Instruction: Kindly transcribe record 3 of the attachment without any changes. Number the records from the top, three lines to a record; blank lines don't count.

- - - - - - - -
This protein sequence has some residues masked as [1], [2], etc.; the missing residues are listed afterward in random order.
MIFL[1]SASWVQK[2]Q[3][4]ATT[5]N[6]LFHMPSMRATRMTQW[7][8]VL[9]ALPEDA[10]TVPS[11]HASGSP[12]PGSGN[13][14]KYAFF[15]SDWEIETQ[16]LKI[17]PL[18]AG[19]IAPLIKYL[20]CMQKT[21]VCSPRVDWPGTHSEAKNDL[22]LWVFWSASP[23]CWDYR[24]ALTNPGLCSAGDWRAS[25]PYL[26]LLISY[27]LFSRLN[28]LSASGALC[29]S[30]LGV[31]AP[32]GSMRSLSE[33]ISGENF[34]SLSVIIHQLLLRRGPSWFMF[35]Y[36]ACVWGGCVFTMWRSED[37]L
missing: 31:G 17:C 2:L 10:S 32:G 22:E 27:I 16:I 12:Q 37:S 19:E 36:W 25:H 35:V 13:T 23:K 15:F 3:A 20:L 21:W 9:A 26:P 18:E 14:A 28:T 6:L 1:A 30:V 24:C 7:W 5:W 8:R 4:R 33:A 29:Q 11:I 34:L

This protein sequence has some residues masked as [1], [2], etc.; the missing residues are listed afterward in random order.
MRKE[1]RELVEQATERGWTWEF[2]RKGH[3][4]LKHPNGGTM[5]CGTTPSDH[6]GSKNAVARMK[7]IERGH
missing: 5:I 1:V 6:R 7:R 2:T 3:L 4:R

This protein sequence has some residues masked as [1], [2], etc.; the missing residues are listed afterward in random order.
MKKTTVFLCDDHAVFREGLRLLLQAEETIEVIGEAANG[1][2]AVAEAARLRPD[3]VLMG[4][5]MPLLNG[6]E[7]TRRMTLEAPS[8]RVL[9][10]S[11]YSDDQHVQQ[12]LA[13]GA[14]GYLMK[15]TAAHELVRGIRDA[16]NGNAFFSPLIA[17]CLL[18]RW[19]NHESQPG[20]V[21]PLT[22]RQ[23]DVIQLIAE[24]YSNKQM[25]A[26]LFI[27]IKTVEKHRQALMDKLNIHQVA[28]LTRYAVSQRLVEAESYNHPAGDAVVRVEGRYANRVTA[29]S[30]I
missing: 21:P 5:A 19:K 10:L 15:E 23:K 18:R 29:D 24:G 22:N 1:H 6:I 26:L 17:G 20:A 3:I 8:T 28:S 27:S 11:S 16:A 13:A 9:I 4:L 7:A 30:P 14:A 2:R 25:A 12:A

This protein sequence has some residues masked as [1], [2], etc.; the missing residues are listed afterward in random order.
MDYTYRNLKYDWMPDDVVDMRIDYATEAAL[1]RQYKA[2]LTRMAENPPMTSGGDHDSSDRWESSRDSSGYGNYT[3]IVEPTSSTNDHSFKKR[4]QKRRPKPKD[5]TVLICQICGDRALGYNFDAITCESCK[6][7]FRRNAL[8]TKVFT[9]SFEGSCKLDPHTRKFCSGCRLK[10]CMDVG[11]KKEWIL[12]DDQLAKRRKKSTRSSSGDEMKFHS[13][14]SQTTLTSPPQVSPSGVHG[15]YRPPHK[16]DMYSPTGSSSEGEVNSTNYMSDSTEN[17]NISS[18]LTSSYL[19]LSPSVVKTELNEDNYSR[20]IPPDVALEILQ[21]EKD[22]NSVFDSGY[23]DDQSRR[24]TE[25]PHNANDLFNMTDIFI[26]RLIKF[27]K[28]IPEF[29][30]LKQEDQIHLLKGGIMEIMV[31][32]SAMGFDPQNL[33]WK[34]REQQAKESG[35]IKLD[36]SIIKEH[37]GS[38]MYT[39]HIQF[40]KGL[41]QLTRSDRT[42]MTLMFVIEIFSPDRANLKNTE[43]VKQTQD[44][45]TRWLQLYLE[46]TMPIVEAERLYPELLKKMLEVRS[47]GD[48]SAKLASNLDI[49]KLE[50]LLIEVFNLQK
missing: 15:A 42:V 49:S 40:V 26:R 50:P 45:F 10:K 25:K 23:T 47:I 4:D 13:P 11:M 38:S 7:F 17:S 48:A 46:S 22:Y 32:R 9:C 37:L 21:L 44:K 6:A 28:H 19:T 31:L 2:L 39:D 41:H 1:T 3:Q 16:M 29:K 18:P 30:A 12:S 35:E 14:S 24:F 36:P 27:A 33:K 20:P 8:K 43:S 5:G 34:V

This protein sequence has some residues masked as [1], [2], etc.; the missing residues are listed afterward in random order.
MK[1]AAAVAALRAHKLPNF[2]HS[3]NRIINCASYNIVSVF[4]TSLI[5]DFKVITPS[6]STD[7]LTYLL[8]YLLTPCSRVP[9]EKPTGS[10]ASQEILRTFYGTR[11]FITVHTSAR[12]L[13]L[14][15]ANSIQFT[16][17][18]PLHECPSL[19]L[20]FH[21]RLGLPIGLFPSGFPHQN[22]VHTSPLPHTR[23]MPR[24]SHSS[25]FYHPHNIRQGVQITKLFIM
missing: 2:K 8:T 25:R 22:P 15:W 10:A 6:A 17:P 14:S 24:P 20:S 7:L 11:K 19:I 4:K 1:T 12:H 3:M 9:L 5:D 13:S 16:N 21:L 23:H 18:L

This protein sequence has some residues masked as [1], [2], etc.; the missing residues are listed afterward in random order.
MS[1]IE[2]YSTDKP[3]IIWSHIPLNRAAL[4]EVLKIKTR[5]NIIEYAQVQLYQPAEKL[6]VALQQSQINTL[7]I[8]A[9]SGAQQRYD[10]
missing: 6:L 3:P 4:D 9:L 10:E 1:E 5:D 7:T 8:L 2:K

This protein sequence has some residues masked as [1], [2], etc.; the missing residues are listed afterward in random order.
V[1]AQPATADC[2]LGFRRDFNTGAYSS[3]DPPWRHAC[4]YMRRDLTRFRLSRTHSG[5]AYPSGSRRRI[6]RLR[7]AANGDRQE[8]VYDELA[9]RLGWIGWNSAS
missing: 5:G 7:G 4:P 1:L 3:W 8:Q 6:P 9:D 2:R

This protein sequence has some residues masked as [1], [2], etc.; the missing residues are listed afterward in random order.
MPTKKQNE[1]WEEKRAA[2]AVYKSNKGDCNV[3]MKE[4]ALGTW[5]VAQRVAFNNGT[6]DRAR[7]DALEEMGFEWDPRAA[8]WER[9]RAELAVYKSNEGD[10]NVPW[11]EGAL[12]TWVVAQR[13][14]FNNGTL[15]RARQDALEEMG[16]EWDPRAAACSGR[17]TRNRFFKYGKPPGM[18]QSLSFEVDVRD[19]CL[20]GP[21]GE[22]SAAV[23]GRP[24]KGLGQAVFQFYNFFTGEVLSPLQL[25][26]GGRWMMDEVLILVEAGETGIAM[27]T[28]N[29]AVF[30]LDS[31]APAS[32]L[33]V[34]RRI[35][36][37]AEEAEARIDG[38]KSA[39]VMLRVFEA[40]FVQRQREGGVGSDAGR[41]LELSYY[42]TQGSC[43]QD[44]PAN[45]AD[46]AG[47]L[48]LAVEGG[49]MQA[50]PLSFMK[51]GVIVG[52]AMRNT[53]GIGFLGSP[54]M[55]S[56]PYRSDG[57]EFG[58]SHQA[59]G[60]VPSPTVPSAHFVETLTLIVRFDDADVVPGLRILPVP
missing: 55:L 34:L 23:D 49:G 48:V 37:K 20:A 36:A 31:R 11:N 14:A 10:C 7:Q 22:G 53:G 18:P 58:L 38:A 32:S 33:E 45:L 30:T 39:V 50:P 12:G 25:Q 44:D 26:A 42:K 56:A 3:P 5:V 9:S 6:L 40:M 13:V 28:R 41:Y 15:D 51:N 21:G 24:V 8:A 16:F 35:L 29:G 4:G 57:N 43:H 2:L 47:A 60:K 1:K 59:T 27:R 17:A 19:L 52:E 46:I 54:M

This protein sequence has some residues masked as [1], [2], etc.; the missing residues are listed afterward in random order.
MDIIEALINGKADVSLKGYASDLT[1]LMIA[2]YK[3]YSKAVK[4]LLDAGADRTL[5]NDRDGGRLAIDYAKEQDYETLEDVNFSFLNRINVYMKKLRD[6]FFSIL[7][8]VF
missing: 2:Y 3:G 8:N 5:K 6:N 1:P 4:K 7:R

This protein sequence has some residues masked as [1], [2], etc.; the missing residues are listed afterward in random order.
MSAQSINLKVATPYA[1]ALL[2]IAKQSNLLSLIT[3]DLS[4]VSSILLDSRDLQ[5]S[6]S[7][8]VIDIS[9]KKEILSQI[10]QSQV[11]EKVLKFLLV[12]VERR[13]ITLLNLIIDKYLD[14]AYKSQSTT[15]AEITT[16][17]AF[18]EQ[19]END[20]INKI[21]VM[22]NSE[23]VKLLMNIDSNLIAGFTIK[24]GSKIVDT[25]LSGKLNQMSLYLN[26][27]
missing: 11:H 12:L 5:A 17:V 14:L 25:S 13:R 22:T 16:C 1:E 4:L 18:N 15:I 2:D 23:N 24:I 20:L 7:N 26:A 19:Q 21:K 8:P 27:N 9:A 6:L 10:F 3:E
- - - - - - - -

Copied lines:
This protein sequence has some residues masked as [1], [2], etc.; the missing residues are listed afterward in random order.
MKKTTVFLCDDHAVFREGLRLLLQAEETIEVIGEAANG[1][2]AVAEAARLRPD[3]VLMG[4][5]MPLLNG[6]E[7]TRRMTLEAPS[8]RVL[9][10]S[11]YSDDQHVQQ[12]LA[13]GA[14]GYLMK[15]TAAHELVRGIRDA[16]NGNAFFSPLIA[17]CLL[18]RW[19]NHESQPG[20]V[21]PLT[22]RQ[23]DVIQLIAE[24]YSNKQM[25]A[26]LFI[27]IKTVEKHRQALMDKLNIHQVA[28]LTRYAVSQRLVEAESYNHPAGDAVVRVEGRYANRVTA[29]S[30]I
missing: 21:P 5:A 19:K 10:L 15:E 23:K 18:R 29:D 24:G 22:N 1:H 6:I 26:L 17:G 20:A 3:I 8:T 28:S 27:S 11:S 16:A 13:A 9:I 4:L 7:A 30:P 14:A 2:R 25:A 12:A